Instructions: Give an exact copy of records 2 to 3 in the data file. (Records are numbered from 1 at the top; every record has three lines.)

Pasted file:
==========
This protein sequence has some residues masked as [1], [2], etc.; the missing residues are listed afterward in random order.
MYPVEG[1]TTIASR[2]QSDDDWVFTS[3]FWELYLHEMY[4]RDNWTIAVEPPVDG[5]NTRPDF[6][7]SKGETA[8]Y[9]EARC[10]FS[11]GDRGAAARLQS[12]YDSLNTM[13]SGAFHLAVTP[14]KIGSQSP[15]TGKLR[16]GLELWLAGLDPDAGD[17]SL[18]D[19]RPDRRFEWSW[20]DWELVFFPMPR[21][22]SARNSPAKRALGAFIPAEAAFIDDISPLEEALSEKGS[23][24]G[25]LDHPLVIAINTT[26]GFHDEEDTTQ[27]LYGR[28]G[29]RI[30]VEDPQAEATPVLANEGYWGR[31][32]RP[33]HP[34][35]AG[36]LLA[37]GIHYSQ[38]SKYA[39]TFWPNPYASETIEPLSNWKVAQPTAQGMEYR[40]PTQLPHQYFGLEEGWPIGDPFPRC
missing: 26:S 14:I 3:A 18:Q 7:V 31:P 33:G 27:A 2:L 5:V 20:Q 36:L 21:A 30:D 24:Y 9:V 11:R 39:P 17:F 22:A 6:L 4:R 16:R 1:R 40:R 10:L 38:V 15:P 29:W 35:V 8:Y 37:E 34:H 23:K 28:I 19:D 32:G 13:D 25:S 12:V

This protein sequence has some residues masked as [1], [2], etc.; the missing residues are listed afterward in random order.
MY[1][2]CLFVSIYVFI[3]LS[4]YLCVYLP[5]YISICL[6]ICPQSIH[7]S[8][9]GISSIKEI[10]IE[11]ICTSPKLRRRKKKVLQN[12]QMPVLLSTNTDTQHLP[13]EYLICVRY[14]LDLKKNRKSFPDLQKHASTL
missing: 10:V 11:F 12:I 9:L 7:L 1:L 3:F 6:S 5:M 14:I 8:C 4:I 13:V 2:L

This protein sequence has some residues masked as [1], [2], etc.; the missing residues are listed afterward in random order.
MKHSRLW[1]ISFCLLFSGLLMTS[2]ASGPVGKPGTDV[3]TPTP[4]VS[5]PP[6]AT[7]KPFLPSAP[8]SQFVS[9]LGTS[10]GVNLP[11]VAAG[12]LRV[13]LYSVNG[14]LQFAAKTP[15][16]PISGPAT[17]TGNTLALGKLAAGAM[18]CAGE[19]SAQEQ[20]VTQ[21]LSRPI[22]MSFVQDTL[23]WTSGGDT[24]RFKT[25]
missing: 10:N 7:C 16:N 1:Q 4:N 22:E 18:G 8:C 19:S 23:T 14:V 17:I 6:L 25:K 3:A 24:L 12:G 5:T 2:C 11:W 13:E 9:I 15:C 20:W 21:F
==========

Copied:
This protein sequence has some residues masked as [1], [2], etc.; the missing residues are listed afterward in random order.
MY[1][2]CLFVSIYVFI[3]LS[4]YLCVYLP[5]YISICL[6]ICPQSIH[7]S[8][9]GISSIKEI[10]IE[11]ICTSPKLRRRKKKVLQN[12]QMPVLLSTNTDTQHLP[13]EYLICVRY[14]LDLKKNRKSFPDLQKHASTL
missing: 10:V 11:F 12:I 9:L 7:L 1:L 3:F 6:S 5:M 14:I 8:C 4:I 13:V 2:L

This protein sequence has some residues masked as [1], [2], etc.; the missing residues are listed afterward in random order.
MKHSRLW[1]ISFCLLFSGLLMTS[2]ASGPVGKPGTDV[3]TPTP[4]VS[5]PP[6]AT[7]KPFLPSAP[8]SQFVS[9]LGTS[10]GVNLP[11]VAAG[12]LRV[13]LYSVNG[14]LQFAAKTP[15][16]PISGPAT[17]TGNTLALGKLAAGAM[18]CAGE[19]SAQEQ[20]VTQ[21]LSRPI[22]MSFVQDTL[23]WTSGGDT[24]RFKT[25]
missing: 10:N 7:C 16:N 1:Q 4:N 22:E 18:G 8:C 19:S 23:T 14:V 17:I 6:L 25:K 3:A 24:L 12:G 5:T 2:C 11:W 13:E 9:I 15:C 20:W 21:F